Setting Priorities Fairly in Response to Covid-19: Identifying Overlapping Consensus and Reasonable Disagreement

Journal of Law and the Biosciences, Volume 7, Issue 1, January-June 2020

U Denver Legal Studies Research Paper No. 20-24

Posted: 15 Sep 2020

See all articles by Govind Persad

Govind Persad

University of Denver Sturm College of Law

Date Written: September 14, 2020

Abstract

Proposals for allocating scarce lifesaving resources in the face of the Covid-19 pandemic have aligned in some ways and conflicted in others. This paper attempts a kind of priority setting in addressing these conflicts. In the first part, we identify points on which we do not believe that reasonable people should differ—even if they do. These are (i) the inadequacy of traditional clinical ethics to address priority-setting in a pandemic; (ii) the relevance of saving lives; (iii) the flaws of first-come, first-served allocation; (iv) the relevance of post-episode survival; (v) the difference between age and other factors that affect life-expectancy; and (vi) the need to avoid quality-of-life judgments. In the second part, we lay out some positions on which reasonable people can and do differ. These include (i) conflicts between maximizing benefits and priority to the worst off; (ii) role-based priority; and (iii) whether patients’ existing lifesaving resources should be subject to redistribution.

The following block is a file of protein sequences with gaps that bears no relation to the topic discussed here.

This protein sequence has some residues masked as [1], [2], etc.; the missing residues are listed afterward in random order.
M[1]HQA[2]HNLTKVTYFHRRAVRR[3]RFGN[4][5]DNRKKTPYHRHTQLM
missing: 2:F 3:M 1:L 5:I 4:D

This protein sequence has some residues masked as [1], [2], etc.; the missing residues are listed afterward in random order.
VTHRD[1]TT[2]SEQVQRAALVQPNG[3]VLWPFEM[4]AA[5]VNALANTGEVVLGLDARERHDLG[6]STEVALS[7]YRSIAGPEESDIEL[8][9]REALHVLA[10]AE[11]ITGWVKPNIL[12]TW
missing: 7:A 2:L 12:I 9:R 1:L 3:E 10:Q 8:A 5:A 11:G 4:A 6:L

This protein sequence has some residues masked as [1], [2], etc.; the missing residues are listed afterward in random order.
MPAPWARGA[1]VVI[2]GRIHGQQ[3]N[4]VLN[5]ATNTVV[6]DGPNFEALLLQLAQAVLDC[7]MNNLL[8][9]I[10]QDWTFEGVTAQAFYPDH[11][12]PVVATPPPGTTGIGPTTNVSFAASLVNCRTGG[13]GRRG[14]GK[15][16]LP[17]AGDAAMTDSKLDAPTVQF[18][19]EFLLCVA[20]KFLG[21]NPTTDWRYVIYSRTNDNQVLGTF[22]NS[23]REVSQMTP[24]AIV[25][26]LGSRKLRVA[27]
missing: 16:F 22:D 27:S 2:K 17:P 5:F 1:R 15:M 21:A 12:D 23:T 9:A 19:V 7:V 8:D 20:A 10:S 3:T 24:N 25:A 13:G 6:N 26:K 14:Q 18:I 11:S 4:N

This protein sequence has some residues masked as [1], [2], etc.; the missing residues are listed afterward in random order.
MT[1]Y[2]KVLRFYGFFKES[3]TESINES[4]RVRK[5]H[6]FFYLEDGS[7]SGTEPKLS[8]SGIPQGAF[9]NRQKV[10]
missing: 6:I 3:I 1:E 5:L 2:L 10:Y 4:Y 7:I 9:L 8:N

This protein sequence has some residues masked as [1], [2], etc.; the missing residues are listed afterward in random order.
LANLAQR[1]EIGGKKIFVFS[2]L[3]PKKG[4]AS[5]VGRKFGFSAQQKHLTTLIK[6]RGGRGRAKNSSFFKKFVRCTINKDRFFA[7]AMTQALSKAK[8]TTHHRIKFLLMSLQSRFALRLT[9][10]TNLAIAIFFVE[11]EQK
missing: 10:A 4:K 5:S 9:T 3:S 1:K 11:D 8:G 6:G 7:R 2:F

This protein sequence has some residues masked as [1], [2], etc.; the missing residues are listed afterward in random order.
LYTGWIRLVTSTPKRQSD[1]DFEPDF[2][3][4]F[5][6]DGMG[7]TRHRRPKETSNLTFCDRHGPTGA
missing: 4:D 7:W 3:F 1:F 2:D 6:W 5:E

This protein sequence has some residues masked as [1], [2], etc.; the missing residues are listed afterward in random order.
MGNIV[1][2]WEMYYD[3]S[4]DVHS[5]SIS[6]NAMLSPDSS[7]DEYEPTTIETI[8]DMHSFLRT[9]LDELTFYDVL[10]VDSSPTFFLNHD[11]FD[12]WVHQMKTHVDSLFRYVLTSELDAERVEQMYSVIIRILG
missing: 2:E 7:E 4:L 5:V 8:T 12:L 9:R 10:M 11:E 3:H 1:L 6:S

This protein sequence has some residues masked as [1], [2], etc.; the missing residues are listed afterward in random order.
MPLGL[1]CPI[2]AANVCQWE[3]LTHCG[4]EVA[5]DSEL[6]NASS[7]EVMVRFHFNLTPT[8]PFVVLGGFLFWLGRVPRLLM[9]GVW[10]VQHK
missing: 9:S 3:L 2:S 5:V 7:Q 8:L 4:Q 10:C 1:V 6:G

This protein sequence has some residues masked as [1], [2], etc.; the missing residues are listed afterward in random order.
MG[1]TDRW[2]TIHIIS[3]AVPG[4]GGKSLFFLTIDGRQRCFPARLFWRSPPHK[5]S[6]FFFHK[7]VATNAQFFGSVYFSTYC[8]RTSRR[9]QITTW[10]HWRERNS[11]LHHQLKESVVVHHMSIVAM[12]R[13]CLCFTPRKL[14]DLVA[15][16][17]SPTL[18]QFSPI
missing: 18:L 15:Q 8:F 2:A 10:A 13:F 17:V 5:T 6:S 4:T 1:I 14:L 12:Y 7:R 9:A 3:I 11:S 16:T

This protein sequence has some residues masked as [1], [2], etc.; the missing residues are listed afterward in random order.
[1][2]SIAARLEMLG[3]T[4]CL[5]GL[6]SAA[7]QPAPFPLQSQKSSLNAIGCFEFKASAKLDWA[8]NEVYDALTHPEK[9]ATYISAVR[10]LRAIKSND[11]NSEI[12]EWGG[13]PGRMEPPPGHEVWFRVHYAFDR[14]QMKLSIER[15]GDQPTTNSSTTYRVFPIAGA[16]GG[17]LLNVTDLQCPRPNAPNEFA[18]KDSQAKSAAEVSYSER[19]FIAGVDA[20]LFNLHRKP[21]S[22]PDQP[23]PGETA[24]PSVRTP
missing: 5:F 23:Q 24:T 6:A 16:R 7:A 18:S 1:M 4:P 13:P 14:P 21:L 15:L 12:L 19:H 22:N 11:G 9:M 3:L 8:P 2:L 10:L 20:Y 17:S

Suggested Citation

Persad, Govind, Setting Priorities Fairly in Response to Covid-19: Identifying Overlapping Consensus and Reasonable Disagreement (September 14, 2020). Journal of Law and the Biosciences, Volume 7, Issue 1, January-June 2020, U Denver Legal Studies Research Paper No. 20-24, Available at SSRN: https://ssrn.com/abstract=3692713

Govind Persad (Contact Author)

University of Denver Sturm College of Law ( email )

2255 E. Evans Avenue
Denver, CO 80208
United States

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